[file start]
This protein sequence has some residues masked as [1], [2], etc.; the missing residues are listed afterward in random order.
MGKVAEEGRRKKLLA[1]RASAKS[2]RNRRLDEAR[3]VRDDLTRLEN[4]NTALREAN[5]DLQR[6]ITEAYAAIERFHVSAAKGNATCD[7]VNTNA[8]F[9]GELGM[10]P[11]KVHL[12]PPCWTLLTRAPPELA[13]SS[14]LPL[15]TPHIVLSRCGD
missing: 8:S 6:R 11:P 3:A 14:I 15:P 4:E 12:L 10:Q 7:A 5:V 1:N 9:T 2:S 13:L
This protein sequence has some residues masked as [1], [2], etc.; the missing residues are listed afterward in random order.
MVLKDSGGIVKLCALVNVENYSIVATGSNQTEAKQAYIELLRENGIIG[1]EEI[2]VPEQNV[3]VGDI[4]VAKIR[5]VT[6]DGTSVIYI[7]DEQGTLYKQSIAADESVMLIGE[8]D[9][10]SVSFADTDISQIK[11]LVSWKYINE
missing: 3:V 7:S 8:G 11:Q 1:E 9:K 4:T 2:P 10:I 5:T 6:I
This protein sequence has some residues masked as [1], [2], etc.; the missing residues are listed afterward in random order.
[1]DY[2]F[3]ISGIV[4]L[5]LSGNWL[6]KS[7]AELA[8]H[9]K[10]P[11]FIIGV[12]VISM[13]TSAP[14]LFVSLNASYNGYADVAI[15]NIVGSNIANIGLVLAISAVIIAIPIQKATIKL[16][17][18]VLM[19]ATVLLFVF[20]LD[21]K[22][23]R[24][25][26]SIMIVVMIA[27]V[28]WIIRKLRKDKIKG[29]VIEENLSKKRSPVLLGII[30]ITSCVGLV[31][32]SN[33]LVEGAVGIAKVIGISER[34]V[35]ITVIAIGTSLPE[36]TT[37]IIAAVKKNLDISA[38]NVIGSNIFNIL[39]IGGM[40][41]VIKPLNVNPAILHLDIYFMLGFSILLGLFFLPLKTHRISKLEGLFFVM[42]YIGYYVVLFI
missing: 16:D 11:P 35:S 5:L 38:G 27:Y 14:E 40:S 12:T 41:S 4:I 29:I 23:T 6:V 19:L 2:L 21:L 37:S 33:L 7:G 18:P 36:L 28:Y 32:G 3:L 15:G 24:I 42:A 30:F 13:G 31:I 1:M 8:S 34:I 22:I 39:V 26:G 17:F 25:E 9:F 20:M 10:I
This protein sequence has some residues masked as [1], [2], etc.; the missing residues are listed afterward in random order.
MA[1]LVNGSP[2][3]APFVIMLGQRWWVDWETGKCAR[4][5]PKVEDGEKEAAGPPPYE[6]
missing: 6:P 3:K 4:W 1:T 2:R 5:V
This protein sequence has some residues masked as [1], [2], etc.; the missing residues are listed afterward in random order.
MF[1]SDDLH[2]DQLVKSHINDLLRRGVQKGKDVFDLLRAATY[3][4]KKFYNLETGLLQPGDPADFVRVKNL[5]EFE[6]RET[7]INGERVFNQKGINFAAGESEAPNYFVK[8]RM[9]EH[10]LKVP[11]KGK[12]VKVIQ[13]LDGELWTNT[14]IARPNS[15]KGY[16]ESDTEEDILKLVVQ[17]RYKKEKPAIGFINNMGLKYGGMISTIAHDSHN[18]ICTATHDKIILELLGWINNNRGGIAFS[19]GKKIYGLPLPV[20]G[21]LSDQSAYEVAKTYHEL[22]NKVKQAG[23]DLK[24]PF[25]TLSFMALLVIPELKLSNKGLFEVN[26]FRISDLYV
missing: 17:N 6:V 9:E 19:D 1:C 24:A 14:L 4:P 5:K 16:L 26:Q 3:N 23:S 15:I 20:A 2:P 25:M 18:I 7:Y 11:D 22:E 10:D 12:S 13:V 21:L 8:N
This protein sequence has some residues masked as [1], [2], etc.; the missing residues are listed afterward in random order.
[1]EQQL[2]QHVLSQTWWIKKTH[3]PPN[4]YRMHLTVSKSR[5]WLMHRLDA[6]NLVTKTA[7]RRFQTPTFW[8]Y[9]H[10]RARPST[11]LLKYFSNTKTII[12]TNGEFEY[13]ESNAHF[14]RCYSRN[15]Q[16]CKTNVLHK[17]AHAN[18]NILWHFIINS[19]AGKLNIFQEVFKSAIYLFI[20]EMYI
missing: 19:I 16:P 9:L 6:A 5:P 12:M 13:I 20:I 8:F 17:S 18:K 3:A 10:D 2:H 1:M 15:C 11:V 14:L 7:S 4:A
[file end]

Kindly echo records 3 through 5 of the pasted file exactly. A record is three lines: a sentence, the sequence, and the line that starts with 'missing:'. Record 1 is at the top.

This protein sequence has some residues masked as [1], [2], etc.; the missing residues are listed afterward in random order.
[1]DY[2]F[3]ISGIV[4]L[5]LSGNWL[6]KS[7]AELA[8]H[9]K[10]P[11]FIIGV[12]VISM[13]TSAP[14]LFVSLNASYNGYADVAI[15]NIVGSNIANIGLVLAISAVIIAIPIQKATIKL[16][17][18]VLM[19]ATVLLFVF[20]LD[21]K[22][23]R[24][25][26]SIMIVVMIA[27]V[28]WIIRKLRKDKIKG[29]VIEENLSKKRSPVLLGII[30]ITSCVGLV[31][32]SN[33]LVEGAVGIAKVIGISER[34]V[35]ITVIAIGTSLPE[36]TT[37]IIAAVKKNLDISA[38]NVIGSNIFNIL[39]IGGM[40][41]VIKPLNVNPAILHLDIYFMLGFSILLGLFFLPLKTHRISKLEGLFFVM[42]YIGYYVVLFI
missing: 16:D 11:P 35:S 5:L 38:G 27:Y 14:E 40:S 12:T 41:S 4:I 29:I 23:T 6:V 19:L 2:L 21:L 37:S 33:L 7:G 18:P 36:L 28:Y 32:G 3:L 15:G 24:I 42:A 30:F 13:G 31:I 1:M 8:S 34:I 22:I 39:V 26:G 17:F 25:E 9:F 20:M 10:I
This protein sequence has some residues masked as [1], [2], etc.; the missing residues are listed afterward in random order.
MA[1]LVNGSP[2][3]APFVIMLGQRWWVDWETGKCAR[4][5]PKVEDGEKEAAGPPPYE[6]
missing: 6:P 3:K 4:W 1:T 2:R 5:V
This protein sequence has some residues masked as [1], [2], etc.; the missing residues are listed afterward in random order.
MF[1]SDDLH[2]DQLVKSHINDLLRRGVQKGKDVFDLLRAATY[3][4]KKFYNLETGLLQPGDPADFVRVKNL[5]EFE[6]RET[7]INGERVFNQKGINFAAGESEAPNYFVK[8]RM[9]EH[10]LKVP[11]KGK[12]VKVIQ[13]LDGELWTNT[14]IARPNS[15]KGY[16]ESDTEEDILKLVVQ[17]RYKKEKPAIGFINNMGLKYGGMISTIAHDSHN[18]ICTATHDKIILELLGWINNNRGGIAFS[19]GKKIYGLPLPV[20]G[21]LSDQSAYEVAKTYHEL[22]NKVKQAG[23]DLK[24]PF[25]TLSFMALLVIPELKLSNKGLFEVN[26]FRISDLYV
missing: 17:N 6:V 9:E 19:D 1:C 24:A 14:L 4:P 5:K 16:L 26:Q 3:N 23:S 15:I 20:A 2:P 25:M 18:I 7:Y 11:D 22:E 10:D 12:S 13:V 21:L 8:N